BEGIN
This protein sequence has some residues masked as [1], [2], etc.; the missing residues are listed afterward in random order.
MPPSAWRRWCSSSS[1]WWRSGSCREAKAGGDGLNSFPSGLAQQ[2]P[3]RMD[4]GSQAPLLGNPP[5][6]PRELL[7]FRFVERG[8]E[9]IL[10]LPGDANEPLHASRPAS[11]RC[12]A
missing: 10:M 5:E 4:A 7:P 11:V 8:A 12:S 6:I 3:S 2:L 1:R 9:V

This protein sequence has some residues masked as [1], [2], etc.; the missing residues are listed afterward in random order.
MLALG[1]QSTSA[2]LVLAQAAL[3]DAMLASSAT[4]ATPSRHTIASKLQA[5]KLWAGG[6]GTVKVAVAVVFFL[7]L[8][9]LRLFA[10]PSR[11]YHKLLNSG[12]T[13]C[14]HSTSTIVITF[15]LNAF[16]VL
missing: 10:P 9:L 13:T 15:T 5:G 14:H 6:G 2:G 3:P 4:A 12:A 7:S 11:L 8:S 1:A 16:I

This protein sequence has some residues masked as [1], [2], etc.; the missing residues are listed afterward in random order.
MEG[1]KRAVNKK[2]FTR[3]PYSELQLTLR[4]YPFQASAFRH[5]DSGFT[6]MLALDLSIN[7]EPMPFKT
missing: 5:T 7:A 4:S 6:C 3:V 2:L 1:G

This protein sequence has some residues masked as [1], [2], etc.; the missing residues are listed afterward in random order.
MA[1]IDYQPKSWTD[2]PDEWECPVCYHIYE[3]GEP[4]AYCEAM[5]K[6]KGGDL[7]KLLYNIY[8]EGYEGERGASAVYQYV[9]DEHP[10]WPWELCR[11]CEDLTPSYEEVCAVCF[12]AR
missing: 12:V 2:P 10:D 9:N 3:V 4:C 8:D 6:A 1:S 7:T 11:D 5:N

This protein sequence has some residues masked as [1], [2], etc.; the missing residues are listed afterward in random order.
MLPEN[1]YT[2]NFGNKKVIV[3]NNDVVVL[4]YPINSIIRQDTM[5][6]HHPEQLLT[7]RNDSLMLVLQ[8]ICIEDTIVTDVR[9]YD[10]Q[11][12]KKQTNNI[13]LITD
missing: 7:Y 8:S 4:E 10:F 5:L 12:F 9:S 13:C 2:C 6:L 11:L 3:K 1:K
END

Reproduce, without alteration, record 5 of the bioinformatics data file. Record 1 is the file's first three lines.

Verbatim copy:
This protein sequence has some residues masked as [1], [2], etc.; the missing residues are listed afterward in random order.
MLPEN[1]YT[2]NFGNKKVIV[3]NNDVVVL[4]YPINSIIRQDTM[5][6]HHPEQLLT[7]RNDSLMLVLQ[8]ICIEDTIVTDVR[9]YD[10]Q[11][12]KKQTNNI[13]LITD
missing: 7:Y 8:S 4:E 10:F 5:L 12:F 9:S 13:C 2:C 6:L 11:L 3:K 1:K